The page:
A vulnerability programme is key for securing smart devices which are of high complexity and high risk. These programmes help identify and fix weaknesses over time, be it an old operating system or security software. In larger enterprises, it is much harder to manage the number of weaknesses there may be, therefore programmes like this will help manage this. This shouldn’t be a one-off audit of your devices. Consistent and ongoing checks need to occur to maintain a high level of security across all IoT devices for the duration of their lifecycle.

Asset management is another key step enterprises must take to secure themselves against attacks. Enterprises have a much better chance of securing themselves if they know exactly what they are working with. IoT entering the building without anyone’s knowledge can be dangerous. If all assets are accounted from, business or personal and categorised by complexity, enterprises can manage their risk much more effectively. If an enterprise sees no clear advantage to an IoT, then it should ask itself why it is even here as it adds nothing but risk.

The final way to decrease the risk of attacks comes as an obvious way to many but surprising in execution, and this is to create complex passwords. A study by HP stated that 70% of devices did not encrypt communications to the internet and local network and 80% failed to require passwords of sufficient length and complexity.

A holistic approach must also be taken to protect enterprises from the growing threat. An IoT device cannot be isolated. It is part of an ecosystem that may be powering processing data and analytic applications or even the cloud. These various intermediaries can be very complex. For example, a single ecosystem could be a business with smart heaters, smart TV’s, printers and audio-visuals which sends data back to a server which is owned externally by a third-party maintenance company or device manufacturer. Hackers could exploit the external companies to gain access to the enterprise. This scenario can become even more complicated when enterprises outsource a variety of facilities, as this gives multiple third-party channel opportunities for hackers to penetrate an enterprise. There are however a couple of ways in which enterprises can secure their ecosystem against potential hackers.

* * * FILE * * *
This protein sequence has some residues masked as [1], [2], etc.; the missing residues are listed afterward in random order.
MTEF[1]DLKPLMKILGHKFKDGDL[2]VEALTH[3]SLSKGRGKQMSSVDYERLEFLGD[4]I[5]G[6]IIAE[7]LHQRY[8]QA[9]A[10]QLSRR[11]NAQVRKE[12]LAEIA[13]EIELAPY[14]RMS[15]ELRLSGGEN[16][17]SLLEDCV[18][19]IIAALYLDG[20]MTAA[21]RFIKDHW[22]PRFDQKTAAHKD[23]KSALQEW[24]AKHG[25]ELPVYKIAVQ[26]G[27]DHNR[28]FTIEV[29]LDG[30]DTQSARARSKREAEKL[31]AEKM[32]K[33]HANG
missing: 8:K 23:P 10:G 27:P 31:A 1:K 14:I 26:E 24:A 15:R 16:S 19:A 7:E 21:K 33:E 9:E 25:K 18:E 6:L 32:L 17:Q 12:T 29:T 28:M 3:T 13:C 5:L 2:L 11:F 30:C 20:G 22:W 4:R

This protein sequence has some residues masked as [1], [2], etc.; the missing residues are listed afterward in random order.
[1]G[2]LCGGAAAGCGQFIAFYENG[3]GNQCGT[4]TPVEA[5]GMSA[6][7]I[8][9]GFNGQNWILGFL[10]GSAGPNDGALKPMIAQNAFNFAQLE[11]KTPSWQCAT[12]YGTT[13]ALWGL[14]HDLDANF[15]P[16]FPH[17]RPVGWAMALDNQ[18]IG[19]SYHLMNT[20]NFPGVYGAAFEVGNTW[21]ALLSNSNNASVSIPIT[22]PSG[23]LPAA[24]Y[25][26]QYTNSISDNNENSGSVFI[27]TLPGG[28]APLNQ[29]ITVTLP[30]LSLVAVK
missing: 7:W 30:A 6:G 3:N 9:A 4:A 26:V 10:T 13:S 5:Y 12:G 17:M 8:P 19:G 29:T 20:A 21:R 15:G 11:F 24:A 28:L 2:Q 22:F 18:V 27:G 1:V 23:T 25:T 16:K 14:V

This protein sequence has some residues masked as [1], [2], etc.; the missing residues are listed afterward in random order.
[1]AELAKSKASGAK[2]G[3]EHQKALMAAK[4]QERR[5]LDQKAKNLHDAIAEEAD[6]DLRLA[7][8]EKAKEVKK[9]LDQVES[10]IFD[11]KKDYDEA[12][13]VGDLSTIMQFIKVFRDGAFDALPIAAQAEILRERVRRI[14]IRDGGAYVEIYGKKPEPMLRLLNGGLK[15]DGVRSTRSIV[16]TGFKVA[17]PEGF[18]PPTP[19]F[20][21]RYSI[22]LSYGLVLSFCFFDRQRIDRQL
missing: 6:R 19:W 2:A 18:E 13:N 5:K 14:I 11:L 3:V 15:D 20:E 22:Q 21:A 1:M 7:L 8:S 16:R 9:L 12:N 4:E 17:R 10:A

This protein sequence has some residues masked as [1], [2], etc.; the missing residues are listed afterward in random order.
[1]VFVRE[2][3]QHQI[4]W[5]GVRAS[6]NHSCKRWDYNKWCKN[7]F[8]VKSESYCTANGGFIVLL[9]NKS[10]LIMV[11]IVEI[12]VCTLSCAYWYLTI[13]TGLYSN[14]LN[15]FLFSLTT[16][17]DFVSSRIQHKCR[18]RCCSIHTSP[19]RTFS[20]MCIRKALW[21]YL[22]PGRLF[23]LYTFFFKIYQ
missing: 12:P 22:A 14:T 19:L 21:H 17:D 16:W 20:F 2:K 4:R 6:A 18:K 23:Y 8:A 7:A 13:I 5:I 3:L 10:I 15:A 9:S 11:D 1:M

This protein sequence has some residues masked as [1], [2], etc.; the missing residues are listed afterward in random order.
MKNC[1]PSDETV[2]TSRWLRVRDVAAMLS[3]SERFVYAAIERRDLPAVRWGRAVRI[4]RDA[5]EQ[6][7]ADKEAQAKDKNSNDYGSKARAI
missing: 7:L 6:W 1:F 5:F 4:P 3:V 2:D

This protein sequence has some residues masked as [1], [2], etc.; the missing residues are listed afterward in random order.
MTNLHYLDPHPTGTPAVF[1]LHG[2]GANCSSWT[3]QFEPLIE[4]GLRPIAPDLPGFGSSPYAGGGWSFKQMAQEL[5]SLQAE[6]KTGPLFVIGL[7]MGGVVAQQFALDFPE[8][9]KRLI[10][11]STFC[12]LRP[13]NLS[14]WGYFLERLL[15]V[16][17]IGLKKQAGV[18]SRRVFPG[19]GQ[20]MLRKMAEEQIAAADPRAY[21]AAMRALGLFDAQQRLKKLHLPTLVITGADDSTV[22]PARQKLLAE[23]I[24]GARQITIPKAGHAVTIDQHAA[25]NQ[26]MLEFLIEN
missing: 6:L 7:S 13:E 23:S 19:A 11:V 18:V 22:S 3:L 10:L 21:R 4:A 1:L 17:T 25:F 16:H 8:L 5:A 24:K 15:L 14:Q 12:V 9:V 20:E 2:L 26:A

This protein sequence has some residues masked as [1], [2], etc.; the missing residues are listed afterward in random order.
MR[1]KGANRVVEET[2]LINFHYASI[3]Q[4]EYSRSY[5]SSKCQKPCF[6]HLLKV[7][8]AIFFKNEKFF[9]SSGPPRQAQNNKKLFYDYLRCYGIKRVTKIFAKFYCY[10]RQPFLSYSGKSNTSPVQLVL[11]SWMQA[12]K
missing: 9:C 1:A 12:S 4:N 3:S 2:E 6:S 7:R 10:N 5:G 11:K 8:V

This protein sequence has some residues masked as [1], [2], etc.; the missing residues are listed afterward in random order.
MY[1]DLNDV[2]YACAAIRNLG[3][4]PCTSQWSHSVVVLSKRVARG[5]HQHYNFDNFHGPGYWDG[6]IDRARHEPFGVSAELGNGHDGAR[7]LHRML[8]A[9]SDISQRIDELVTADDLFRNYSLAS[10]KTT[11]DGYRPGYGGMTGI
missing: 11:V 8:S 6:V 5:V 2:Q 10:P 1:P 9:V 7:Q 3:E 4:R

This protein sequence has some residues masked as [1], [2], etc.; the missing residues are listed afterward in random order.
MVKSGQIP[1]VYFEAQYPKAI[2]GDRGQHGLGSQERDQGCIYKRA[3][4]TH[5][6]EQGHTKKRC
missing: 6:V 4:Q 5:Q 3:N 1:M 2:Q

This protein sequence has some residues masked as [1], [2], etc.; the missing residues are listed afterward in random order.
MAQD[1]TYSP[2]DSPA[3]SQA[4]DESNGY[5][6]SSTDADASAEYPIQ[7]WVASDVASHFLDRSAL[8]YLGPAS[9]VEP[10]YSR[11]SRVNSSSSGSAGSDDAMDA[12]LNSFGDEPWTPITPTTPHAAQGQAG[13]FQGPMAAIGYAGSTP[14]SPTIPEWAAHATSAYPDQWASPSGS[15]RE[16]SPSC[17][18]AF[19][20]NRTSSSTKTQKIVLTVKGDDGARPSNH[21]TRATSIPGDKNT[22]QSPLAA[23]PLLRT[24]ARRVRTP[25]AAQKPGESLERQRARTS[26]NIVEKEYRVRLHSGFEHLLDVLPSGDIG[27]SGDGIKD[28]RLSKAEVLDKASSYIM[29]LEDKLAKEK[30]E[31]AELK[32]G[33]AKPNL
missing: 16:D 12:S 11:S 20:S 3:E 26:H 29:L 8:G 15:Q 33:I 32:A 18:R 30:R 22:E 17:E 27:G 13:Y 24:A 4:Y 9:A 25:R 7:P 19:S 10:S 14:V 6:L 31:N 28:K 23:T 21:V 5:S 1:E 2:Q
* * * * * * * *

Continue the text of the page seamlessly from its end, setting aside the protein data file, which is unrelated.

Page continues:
One quicker way of reducing hack threat levels is by using network segmentation to limit access given. IT can separate risky devices which are connected to the main network, into smaller segmented networks which have additional monitoring and restricted access. This is common in many enterprises already, for example, guests may log into a separate WIFI than employees. Segmenting network enterprises effectively isolate certain risks to parts of IT infrastructures.

Another way of reducing risk is through thorough screenings of external or third-party suppliers and contracts. Some enterprises have screened potential suppliers, only opting to go ahead with those who demonstrate a good understanding of cybersecurity. Contracts will also ensure suppliers and providers are legally bound to protect enterprise confidentiality.

With an estimated 20.4 billion connected things in use worldwide by 2020. The number of IoT devices used by enterprises will more than triple to 7.5 billion. This gives hackers more than triple the amount of devices to access any given enterprise. It is therefore paramount for enterprises to begin to think about their IoT security now before it is too late.